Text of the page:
I'm not a huge fan of hip-hop and am ever so slightly prone to panic attacks in large crowds, so it shouldn't be a surprise KRS-One's Auckland show last night wasn't terribly high on my bucket list.
But this, if this is true, should have even the most fervid rap-haters tapping their feet -- with impatience and irritation.
Rapper KRS-ONE has been forced to move his concert from Auckland’s Cloud venue at the Viaduct, allegedly after concerns over the mix of rap and alcohol.
A liquor licence for the venue was denied, forcing the concert to move to Studio on Karangahape Road.
The Auckland City Council claims promoters were too slow in their application for a liquor licence at the venue - a claim KRS-ONE concert promoter Zen Ginnen calls “completely a lie”.
Mr Ginnen claims there is another reason behind the venue shift. He says he was told by police that rap tends to attract a “certain group within society which causes problems for the community”.
Perhaps I'm being way too cynical, but if Ginnen's allegation is correct it's hard to escape the conclusion that "certain group" is not at all subtle code for young, male, from Auckland's south and west and bearing way too much melanin. (Even with my level of hip-hop illiteracy I have my suspicions that the audience for this chap might just skew a little older and a lot whiter.)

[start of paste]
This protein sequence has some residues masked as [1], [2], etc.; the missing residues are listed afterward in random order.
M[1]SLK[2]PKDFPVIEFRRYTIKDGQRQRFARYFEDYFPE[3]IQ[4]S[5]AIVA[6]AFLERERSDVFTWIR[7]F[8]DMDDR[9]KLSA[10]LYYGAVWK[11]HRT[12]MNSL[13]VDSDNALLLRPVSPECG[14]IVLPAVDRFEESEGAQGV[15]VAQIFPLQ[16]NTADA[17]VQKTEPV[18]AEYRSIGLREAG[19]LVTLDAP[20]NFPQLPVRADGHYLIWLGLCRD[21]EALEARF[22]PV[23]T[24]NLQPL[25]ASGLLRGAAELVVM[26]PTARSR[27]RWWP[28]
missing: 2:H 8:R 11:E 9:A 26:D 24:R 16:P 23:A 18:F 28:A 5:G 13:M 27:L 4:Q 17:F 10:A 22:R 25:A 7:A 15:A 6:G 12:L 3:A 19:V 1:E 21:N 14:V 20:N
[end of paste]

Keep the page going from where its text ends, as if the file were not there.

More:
Anyone who's attending KRS-One's hastily organised seminar at Auckland Museum this afternoon (1pm, The Auditorium (level 2), enter via Southern Atrium. Admission by koha) is welcome to report back in the comments.
I just hope the New Zealand Symphony Orchestra isn't planning to mark next year's centennary of the premiere of Stravinsky's Le sacre du printemps (The Rite of Spring) with performances in venues requiring a liquor license. Well-bred bourgeois subscribers quaffing mediocre over-priced chardonnay in the lobby of the Aotea Center year may sound harmless, but Iggy infamously attracted his own kind of problematic "certain group" to that gig (even if the actual rioting seems to have been ever so slightly exaggerated).
It may be a landmark of modern classical music, but we just can't risk another drunken riot. Arty-farties and liquor don't mix.
Plus ça change, plus c'est la même chose? Or just another reason why white people can't have nice things?